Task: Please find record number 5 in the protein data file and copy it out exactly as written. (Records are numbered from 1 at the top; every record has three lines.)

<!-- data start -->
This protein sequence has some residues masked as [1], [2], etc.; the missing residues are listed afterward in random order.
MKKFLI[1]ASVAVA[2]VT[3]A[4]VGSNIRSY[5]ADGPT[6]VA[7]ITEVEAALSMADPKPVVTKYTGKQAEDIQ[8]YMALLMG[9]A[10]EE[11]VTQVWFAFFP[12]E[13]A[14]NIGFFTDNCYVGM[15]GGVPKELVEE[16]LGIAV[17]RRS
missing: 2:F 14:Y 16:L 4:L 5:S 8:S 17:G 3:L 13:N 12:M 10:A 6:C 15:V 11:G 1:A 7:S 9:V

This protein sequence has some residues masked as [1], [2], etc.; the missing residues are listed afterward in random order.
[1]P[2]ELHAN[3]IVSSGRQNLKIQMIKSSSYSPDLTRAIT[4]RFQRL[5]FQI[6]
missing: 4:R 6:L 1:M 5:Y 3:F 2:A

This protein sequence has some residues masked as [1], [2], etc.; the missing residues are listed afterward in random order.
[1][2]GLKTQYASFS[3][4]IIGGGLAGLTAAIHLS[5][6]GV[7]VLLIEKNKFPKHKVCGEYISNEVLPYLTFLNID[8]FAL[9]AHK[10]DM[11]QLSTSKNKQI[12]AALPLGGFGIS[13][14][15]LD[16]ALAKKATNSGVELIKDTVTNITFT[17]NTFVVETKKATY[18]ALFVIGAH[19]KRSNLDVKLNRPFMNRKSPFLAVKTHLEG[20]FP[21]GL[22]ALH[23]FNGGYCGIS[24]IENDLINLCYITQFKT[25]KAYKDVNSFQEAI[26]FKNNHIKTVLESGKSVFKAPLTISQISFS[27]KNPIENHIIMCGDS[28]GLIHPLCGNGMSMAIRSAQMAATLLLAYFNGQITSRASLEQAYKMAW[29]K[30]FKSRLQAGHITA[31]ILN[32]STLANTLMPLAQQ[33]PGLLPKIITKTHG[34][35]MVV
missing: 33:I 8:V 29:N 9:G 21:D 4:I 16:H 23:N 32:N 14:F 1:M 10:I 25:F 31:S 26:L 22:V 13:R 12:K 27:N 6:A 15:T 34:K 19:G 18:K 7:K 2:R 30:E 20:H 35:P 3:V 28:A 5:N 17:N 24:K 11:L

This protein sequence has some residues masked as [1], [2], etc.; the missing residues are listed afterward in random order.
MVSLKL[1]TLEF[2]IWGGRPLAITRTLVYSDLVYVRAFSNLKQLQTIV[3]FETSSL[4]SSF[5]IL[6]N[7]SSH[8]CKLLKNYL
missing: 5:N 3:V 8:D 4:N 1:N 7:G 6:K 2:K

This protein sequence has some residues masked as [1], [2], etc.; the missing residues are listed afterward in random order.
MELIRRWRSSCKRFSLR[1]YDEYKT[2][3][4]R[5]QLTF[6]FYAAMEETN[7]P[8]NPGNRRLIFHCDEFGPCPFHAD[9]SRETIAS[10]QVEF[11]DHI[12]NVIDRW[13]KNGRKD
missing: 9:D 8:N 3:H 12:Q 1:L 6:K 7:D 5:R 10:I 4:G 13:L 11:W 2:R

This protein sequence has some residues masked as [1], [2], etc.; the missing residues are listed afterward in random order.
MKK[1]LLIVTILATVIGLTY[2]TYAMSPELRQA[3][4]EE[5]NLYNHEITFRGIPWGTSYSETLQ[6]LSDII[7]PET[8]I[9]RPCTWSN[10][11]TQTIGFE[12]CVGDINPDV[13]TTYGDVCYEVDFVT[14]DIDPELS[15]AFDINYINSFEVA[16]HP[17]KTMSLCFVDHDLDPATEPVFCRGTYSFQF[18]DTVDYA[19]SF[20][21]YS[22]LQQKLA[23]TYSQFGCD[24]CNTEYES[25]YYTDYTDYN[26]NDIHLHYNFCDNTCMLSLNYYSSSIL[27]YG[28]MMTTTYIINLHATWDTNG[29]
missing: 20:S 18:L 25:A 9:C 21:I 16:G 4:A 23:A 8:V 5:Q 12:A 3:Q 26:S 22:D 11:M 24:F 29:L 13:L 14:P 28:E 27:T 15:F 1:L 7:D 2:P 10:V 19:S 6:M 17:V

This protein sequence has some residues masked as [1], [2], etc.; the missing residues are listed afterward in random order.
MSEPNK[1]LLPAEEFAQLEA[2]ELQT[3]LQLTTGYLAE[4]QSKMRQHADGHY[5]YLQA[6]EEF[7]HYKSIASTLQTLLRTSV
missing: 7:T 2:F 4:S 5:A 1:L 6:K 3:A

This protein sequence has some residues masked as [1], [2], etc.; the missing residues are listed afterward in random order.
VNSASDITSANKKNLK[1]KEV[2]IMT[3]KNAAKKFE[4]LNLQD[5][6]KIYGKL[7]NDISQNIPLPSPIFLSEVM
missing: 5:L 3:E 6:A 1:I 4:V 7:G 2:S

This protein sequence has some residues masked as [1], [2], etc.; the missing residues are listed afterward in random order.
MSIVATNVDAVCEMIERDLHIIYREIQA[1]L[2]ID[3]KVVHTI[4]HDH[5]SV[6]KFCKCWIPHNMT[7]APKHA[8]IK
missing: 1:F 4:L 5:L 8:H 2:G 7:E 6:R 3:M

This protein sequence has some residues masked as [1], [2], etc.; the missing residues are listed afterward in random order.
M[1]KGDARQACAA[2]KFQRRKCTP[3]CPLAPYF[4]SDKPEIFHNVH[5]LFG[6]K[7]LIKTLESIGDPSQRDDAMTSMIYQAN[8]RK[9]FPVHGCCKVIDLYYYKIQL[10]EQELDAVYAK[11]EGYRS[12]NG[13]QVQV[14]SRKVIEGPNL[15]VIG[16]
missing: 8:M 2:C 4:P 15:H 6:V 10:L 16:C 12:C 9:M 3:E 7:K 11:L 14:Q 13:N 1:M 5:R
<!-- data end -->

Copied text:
This protein sequence has some residues masked as [1], [2], etc.; the missing residues are listed afterward in random order.
MELIRRWRSSCKRFSLR[1]YDEYKT[2][3][4]R[5]QLTF[6]FYAAMEETN[7]P[8]NPGNRRLIFHCDEFGPCPFHAD[9]SRETIAS[10]QVEF[11]DHI[12]NVIDRW[13]KNGRKD
missing: 9:D 8:N 3:H 12:Q 1:L 6:K 7:D 5:R 10:I 4:G 13:L 11:W 2:R